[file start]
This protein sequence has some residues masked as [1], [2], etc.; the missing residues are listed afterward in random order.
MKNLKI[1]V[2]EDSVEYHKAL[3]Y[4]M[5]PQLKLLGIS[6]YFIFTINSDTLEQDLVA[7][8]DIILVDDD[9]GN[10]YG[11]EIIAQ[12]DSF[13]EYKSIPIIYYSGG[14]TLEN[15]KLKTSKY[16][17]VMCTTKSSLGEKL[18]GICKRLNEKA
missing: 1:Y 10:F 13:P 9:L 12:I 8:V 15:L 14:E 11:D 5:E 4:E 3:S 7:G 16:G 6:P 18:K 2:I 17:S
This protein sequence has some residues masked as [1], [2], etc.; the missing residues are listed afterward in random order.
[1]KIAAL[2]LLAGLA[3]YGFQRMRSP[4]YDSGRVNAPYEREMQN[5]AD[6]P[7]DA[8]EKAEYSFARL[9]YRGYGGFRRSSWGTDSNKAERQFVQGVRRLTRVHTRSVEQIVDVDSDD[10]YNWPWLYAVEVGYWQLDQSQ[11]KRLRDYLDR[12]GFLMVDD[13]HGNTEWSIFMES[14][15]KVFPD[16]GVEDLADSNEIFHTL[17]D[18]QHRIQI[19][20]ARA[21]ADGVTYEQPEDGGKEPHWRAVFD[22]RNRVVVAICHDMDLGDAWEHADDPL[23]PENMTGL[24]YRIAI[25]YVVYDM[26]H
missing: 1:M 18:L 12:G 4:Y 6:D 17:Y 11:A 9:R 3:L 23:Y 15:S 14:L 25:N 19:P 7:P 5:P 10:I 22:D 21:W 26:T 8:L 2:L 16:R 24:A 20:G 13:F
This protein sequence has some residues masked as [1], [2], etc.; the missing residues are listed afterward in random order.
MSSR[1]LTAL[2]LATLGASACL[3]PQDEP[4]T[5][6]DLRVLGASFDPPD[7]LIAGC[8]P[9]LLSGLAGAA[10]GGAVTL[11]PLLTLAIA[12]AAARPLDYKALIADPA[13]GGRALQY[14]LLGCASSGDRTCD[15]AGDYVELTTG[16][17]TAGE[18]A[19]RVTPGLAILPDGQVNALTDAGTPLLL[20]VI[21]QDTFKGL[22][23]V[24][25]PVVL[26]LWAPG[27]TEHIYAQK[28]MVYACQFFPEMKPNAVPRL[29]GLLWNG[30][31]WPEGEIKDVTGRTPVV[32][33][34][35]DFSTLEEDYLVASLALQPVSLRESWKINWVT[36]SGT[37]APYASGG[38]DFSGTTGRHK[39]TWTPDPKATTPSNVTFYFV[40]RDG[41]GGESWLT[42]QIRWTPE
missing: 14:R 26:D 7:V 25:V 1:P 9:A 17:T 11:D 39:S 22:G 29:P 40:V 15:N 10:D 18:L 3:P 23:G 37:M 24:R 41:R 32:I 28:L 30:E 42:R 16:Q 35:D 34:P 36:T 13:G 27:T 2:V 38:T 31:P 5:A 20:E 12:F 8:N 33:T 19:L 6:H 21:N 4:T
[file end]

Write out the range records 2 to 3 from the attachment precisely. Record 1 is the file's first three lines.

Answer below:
This protein sequence has some residues masked as [1], [2], etc.; the missing residues are listed afterward in random order.
[1]KIAAL[2]LLAGLA[3]YGFQRMRSP[4]YDSGRVNAPYEREMQN[5]AD[6]P[7]DA[8]EKAEYSFARL[9]YRGYGGFRRSSWGTDSNKAERQFVQGVRRLTRVHTRSVEQIVDVDSDD[10]YNWPWLYAVEVGYWQLDQSQ[11]KRLRDYLDR[12]GFLMVDD[13]HGNTEWSIFMES[14][15]KVFPD[16]GVEDLADSNEIFHTL[17]D[18]QHRIQI[19][20]ARA[21]ADGVTYEQPEDGGKEPHWRAVFD[22]RNRVVVAICHDMDLGDAWEHADDPL[23]PENMTGL[24]YRIAI[25]YVVYDM[26]H
missing: 1:M 18:L 12:G 4:Y 6:D 17:Y 11:A 9:R 3:L 23:Y 15:S 14:L 25:N 19:P 7:P 5:P 10:I 22:D 21:W 26:T 8:L 2:L 16:R 24:A 20:G 13:F
This protein sequence has some residues masked as [1], [2], etc.; the missing residues are listed afterward in random order.
MSSR[1]LTAL[2]LATLGASACL[3]PQDEP[4]T[5][6]DLRVLGASFDPPD[7]LIAGC[8]P[9]LLSGLAGAA[10]GGAVTL[11]PLLTLAIA[12]AAARPLDYKALIADPA[13]GGRALQY[14]LLGCASSGDRTCD[15]AGDYVELTTG[16][17]TAGE[18]A[19]RVTPGLAILPDGQVNALTDAGTPLLL[20]VI[21]QDTFKGL[22][23]V[24][25]PVVL[26]LWAPG[27]TEHIYAQK[28]MVYACQFFPEMKPNAVPRL[29]GLLWNG[30][31]WPEGEIKDVTGRTPVV[32][33][34][35]DFSTLEEDYLVASLALQPVSLRESWKINWVT[36]SGT[37]APYASGG[38]DFSGTTGRHK[39]TWTPDPKATTPSNVTFYFV[40]RDG[41]GGESWLT[42]QIRWTPE
missing: 14:R 26:D 7:V 25:V 1:P 9:A 17:T 11:D 39:S 22:G 29:P 40:V 15:N 10:D 18:L 3:P 23:G 37:M 24:R 41:R 32:I 28:L 30:E 42:R 16:Q 35:D 34:P 36:T 13:G 27:T 2:V 38:T 31:P 5:A 20:E 12:F 8:N 33:T 19:L 6:H 21:N 4:T